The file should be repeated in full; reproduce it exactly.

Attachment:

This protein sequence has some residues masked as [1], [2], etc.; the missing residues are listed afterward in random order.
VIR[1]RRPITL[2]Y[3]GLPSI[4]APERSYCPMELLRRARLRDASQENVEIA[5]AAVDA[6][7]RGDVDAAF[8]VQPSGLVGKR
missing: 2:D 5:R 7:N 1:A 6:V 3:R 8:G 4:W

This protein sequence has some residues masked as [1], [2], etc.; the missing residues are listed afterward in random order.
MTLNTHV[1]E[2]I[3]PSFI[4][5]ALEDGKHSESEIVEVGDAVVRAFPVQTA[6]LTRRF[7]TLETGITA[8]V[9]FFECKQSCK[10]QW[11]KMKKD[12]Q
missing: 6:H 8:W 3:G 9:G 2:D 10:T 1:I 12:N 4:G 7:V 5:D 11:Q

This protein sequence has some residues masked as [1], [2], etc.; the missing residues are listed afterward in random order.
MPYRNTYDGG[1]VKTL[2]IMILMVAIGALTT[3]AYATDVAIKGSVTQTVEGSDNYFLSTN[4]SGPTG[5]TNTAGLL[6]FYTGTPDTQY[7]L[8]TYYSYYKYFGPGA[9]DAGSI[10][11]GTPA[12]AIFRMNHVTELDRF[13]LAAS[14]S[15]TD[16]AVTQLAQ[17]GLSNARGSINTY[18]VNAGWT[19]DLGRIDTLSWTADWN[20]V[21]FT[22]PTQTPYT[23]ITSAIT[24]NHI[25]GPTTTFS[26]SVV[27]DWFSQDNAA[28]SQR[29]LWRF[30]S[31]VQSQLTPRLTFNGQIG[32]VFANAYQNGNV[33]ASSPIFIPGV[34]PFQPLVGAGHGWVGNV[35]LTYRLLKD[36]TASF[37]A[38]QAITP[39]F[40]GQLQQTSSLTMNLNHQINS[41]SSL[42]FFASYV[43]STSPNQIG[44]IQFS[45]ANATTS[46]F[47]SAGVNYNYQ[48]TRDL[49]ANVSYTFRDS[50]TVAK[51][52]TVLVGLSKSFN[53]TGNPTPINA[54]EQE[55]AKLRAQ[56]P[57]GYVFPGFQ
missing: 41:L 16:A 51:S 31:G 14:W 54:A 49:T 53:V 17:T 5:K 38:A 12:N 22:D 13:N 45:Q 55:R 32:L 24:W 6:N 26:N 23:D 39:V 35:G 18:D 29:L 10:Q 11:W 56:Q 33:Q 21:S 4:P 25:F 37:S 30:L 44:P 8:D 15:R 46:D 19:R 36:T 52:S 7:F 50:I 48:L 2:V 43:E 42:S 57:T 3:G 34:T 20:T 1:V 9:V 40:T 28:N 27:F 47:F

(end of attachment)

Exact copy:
This protein sequence has some residues masked as [1], [2], etc.; the missing residues are listed afterward in random order.
VIR[1]RRPITL[2]Y[3]GLPSI[4]APERSYCPMELLRRARLRDASQENVEIA[5]AAVDA[6][7]RGDVDAAF[8]VQPSGLVGKR
missing: 2:D 5:R 7:N 1:A 6:V 3:R 8:G 4:W

This protein sequence has some residues masked as [1], [2], etc.; the missing residues are listed afterward in random order.
MTLNTHV[1]E[2]I[3]PSFI[4][5]ALEDGKHSESEIVEVGDAVVRAFPVQTA[6]LTRRF[7]TLETGITA[8]V[9]FFECKQSCK[10]QW[11]KMKKD[12]Q
missing: 6:H 8:W 3:G 9:G 2:D 10:T 1:I 12:N 4:G 7:V 5:D 11:Q

This protein sequence has some residues masked as [1], [2], etc.; the missing residues are listed afterward in random order.
MPYRNTYDGG[1]VKTL[2]IMILMVAIGALTT[3]AYATDVAIKGSVTQTVEGSDNYFLSTN[4]SGPTG[5]TNTAGLL[6]FYTGTPDTQY[7]L[8]TYYSYYKYFGPGA[9]DAGSI[10][11]GTPA[12]AIFRMNHVTELDRF[13]LAAS[14]S[15]TD[16]AVTQLAQ[17]GLSNARGSINTY[18]VNAGWT[19]DLGRIDTLSWTADWN[20]V[21]FT[22]PTQTPYT[23]ITSAIT[24]NHI[25]GPTTTFS[26]SVV[27]DWFSQDNAA[28]SQR[29]LWRF[30]S[31]VQSQLTPRLTFNGQIG[32]VFANAYQNGNV[33]ASSPIFIPGV[34]PFQPLVGAGHGWVGNV[35]LTYRLLKD[36]TASF[37]A[38]QAITP[39]F[40]GQLQQTSSLTMNLNHQINS[41]SSL[42]FFASYV[43]STSPNQIG[44]IQFS[45]ANATTS[46]F[47]SAGVNYNYQ[48]TRDL[49]ANVSYTFRDS[50]TVAK[51][52]TVLVGLSKSFN[53]TGNPTPINA[54]EQE[55]AKLRAQ[56]P[57]GYVFPGFQ
missing: 41:L 16:A 51:S 31:G 14:W 54:A 49:T 53:V 17:T 5:K 38:A 12:N 22:D 13:N 45:Q 55:R 32:L 24:W 6:N 26:N 23:D 39:V 35:G 18:D 29:L 10:Q 11:W 56:Q 33:Q 21:S 4:P 25:F 37:S 30:L 44:P 8:D 15:R 46:D 19:R 36:T 52:S 7:F 50:I 48:L 2:V 43:E 42:S 57:T 3:G 34:T 20:T 1:V 9:V 40:T 28:N 27:F 47:F